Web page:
"I love you," she said, in a voice all cracked and mangled, raw as a mortal wound. "I thought I knew the meaning of the word. But I was wrong. I do not admit that lightly."
Her hands were hot on Gideon's wrists. Her hair was longer than Gideon had ever seen it and matted with neglect. She was horrid, and stupidly beautiful, and looked like she'd been through a meat grinder and a few assassination attempts since Gideon had last seen her (or been her).
"Yeah. No shit." Gideon pressed her palm to Harrow's cheek and wiped away a big clump of dirt and bile. She felt drunk on the sight of the bare skin underneath, appallingly vulnerable. "You look like complete garbage, by the way. Clearly you can't last five minutes without me." Her heart was trying to climb up her aorta into her throat. She swallowed it down and added, "You need a cavalier. Someone has to take better care of you."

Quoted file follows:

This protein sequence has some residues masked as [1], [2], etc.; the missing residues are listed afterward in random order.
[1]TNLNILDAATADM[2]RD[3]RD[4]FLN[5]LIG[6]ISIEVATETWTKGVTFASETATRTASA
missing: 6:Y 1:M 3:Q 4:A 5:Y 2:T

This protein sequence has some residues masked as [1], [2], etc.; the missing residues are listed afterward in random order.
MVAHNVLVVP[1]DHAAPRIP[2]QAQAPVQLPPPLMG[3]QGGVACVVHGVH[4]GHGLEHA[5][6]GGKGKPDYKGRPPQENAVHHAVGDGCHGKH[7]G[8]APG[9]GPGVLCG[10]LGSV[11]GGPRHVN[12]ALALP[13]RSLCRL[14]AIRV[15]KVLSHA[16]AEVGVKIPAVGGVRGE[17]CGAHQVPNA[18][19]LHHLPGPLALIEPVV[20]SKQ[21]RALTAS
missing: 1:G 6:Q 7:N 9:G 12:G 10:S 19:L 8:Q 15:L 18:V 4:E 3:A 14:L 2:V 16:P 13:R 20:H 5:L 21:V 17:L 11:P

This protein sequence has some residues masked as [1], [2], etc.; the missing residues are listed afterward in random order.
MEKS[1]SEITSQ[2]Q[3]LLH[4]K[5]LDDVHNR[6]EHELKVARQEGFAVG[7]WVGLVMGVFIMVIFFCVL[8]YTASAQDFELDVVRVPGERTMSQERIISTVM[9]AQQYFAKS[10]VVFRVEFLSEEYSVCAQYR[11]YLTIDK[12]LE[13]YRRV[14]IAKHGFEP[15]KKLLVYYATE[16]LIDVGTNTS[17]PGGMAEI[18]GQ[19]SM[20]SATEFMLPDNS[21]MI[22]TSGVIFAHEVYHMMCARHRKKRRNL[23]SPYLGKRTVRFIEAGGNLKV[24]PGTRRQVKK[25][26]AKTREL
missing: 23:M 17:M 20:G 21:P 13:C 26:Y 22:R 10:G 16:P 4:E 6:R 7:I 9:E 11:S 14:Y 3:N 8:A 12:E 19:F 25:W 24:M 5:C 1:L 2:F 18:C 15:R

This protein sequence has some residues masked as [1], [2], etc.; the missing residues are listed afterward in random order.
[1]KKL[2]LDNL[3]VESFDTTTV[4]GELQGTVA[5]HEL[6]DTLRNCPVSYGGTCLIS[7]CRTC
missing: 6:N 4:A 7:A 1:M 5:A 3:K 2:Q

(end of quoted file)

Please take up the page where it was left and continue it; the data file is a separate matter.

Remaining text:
The mask of grim death twitched with the ghost of a rueful smile. "It's rotten work."
"You and Crux used to make me clean the eye sockets on all the skulls in the oss," Gideon said. "I had to pick the maggots out. Looking smoking hot and doing nasty jobs is my middle name."
"Griddle," Harrow answered, in a small, helpless voice. Gideon pulled her close and hugged her tighter than either of them had ever been hugged in all their lives, then tilted her chin up and ducked down to kiss her again.
The sound of a throat being pointedly cleared behind them totally failed to get their attention.
"Six and a half minutes. Not bad. I bet the Warden it would take you at least fifteen," said Camilla Hect, who was a pill.